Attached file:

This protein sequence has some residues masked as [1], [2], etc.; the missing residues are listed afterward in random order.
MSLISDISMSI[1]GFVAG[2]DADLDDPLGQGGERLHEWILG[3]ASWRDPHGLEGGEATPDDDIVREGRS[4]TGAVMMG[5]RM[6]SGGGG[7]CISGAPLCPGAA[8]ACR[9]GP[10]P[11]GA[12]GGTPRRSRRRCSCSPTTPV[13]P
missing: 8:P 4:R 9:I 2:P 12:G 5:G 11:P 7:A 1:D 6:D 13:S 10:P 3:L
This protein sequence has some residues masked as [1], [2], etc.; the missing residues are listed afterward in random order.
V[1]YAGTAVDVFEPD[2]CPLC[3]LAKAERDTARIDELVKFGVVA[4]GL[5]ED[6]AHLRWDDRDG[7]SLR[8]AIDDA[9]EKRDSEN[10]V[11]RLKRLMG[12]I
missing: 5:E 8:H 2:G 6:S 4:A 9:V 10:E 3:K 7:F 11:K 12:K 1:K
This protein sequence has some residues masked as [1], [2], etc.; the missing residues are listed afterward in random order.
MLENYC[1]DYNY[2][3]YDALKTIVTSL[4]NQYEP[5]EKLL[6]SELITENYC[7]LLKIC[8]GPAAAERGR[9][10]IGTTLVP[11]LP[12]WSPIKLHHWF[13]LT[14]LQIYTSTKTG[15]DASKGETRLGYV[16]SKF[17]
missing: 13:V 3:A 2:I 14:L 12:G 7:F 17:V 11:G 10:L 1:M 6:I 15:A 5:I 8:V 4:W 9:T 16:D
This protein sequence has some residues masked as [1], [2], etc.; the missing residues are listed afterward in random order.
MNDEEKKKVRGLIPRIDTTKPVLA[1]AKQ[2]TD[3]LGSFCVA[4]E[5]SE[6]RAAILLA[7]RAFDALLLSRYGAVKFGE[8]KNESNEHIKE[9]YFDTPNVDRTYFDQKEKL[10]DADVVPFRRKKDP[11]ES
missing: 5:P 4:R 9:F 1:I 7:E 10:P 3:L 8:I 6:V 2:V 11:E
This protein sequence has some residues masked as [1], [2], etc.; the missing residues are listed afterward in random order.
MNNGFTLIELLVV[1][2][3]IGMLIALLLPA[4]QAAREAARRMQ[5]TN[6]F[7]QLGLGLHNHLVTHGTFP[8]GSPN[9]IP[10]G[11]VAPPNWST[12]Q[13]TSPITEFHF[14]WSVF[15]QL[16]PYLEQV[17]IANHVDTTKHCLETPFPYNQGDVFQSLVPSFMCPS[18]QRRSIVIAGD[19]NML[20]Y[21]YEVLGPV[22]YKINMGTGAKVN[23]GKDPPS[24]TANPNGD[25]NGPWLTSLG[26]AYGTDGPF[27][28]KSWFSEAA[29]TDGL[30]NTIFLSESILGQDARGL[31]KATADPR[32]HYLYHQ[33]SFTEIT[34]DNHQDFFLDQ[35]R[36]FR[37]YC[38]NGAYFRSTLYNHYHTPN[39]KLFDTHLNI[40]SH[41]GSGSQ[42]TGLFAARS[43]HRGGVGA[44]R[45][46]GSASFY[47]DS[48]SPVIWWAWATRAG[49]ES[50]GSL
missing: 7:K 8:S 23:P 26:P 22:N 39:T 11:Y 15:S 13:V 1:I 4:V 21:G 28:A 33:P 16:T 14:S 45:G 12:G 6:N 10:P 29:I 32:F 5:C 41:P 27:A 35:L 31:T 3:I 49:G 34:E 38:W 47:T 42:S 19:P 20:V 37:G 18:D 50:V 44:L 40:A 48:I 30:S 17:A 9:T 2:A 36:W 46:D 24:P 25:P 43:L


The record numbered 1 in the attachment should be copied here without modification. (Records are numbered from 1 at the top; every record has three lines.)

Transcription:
This protein sequence has some residues masked as [1], [2], etc.; the missing residues are listed afterward in random order.
MSLISDISMSI[1]GFVAG[2]DADLDDPLGQGGERLHEWILG[3]ASWRDPHGLEGGEATPDDDIVREGRS[4]TGAVMMG[5]RM[6]SGGGG[7]CISGAPLCPGAA[8]ACR[9]GP[10]P[11]GA[12]GGTPRRSRRRCSCSPTTPV[13]P
missing: 8:P 4:R 9:I 2:P 12:G 5:G 11:P 7:A 1:D 6:D 13:S 10:P 3:L